I was on the edge of a maize field and Frank stayed by my side as I listened to the beaters doing their work. Suddenly the game was quite literally up and in the next 15 minutes I bagged my first brace of pheasant. All the time Frank was at my ear with words of advice and encouragement, which did wonders for my confidence.
I was handed the pheasants and put them in the boot of a Land Rover. A first for me, I really felt I’d learned something useful. I don’t think I am a natural shooter so it is indicative of how good the teaching had been that I achieved success so early on.
Then we were off to the next drive, a short distance away in Phillips Meadow and waited on our assigned pegs on some stubble by a small copse.
This time I didn’t managed to get anything, although my neighbour bagged three birds.
The light started to fade and we were done for the day and walked back to the 4 x 4s.
Something I particularly enjoyed about the day was watching the gundogs working. All were beautifully trained and it was a pleasure to see the enjoyment and concentration with which they went about their work.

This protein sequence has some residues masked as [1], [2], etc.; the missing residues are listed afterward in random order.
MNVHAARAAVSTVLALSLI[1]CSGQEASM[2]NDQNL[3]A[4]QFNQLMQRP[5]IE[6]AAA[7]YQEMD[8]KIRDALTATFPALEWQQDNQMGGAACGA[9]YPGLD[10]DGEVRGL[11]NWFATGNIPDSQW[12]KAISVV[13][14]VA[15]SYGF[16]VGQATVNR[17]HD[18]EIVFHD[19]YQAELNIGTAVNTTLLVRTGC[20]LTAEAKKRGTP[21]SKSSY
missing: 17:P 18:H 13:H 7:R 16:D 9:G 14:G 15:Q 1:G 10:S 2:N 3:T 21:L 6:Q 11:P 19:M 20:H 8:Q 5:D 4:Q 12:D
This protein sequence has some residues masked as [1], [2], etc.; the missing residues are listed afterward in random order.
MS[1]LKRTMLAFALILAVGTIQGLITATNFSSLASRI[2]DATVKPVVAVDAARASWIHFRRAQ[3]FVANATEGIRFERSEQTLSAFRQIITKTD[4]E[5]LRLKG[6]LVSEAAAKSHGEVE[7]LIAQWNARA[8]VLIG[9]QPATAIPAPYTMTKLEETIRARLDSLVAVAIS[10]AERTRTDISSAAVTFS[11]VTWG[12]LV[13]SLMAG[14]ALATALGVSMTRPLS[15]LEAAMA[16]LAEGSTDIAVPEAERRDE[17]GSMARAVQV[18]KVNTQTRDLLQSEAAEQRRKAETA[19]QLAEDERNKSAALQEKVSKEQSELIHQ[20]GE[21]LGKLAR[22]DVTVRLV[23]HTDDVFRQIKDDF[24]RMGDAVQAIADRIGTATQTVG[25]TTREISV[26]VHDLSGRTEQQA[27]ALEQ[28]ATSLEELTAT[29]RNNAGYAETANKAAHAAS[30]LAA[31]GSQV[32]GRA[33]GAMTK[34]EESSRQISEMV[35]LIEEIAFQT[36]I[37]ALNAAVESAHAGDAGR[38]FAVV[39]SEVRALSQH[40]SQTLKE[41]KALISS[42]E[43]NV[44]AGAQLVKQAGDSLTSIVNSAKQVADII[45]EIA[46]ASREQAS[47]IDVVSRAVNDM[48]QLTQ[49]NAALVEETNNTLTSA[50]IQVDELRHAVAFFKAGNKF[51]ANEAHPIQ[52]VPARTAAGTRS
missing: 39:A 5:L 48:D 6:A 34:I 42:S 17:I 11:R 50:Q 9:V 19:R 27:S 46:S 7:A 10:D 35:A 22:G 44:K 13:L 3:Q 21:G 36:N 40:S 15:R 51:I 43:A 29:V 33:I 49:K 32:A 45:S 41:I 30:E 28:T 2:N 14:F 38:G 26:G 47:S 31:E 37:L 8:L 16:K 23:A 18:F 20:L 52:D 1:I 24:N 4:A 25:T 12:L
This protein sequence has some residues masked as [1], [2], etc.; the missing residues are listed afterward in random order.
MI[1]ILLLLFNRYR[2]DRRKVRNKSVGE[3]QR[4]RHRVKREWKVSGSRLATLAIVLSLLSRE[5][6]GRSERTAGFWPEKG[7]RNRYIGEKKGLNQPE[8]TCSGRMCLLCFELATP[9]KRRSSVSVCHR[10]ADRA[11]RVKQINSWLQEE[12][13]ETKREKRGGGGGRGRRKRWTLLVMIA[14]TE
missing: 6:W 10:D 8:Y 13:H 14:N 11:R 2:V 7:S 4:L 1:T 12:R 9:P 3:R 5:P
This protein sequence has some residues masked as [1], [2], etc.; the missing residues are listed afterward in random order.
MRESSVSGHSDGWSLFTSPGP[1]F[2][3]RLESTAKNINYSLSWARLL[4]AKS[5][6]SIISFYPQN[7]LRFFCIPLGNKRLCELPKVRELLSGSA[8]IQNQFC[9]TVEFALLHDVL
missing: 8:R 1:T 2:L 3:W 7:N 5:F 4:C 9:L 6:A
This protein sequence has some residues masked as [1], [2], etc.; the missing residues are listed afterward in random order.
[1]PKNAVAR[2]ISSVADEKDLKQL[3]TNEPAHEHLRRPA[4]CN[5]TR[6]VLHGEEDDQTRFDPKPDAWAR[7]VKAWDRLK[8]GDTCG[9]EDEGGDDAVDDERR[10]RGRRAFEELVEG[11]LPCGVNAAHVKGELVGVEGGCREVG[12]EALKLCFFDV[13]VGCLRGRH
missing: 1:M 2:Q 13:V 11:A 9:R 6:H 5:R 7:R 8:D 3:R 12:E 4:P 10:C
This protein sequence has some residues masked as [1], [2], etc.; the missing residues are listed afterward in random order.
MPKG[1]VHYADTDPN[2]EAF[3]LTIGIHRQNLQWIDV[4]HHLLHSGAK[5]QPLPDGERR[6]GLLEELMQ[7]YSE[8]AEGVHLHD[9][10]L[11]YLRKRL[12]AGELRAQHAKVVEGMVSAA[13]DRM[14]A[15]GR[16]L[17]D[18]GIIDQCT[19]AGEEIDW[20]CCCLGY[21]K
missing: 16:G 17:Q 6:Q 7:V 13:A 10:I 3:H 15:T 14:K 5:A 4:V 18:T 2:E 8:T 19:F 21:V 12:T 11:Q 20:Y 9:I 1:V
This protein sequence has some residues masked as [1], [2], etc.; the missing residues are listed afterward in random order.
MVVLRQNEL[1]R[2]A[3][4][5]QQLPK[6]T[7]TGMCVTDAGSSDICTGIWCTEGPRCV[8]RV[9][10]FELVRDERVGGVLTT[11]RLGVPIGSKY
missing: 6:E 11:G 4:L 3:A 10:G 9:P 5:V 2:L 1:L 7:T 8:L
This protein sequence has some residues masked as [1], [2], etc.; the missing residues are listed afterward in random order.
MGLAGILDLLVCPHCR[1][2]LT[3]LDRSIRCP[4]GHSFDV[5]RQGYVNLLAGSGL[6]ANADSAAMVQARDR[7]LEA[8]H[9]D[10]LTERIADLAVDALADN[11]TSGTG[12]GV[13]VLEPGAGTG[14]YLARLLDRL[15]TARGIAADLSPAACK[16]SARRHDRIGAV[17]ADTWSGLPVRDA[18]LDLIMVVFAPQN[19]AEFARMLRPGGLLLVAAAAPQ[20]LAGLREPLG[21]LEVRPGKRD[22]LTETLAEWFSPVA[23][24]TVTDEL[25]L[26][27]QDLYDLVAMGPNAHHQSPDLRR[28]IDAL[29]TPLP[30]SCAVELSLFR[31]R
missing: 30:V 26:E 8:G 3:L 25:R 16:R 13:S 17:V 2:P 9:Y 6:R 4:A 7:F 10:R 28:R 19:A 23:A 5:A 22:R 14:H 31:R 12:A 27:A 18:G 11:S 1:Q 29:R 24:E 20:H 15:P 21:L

Back at my car I realised how tired I was. Being outside all day, concentrating and adrenalin surging had been exhausting in the best possible way. I slept better than I had for months, proud of my day’s bag and all I had learned. I was looking forward to the next day – a cookery course with the great Tim Maddams where I would prepare the pheasants I’d shot.
Sounds like the course would be useful to you? You can read more about The Shooting Experience at Vale House here. Read all about the second day of the course, a game cookery day with Tim Maddams here.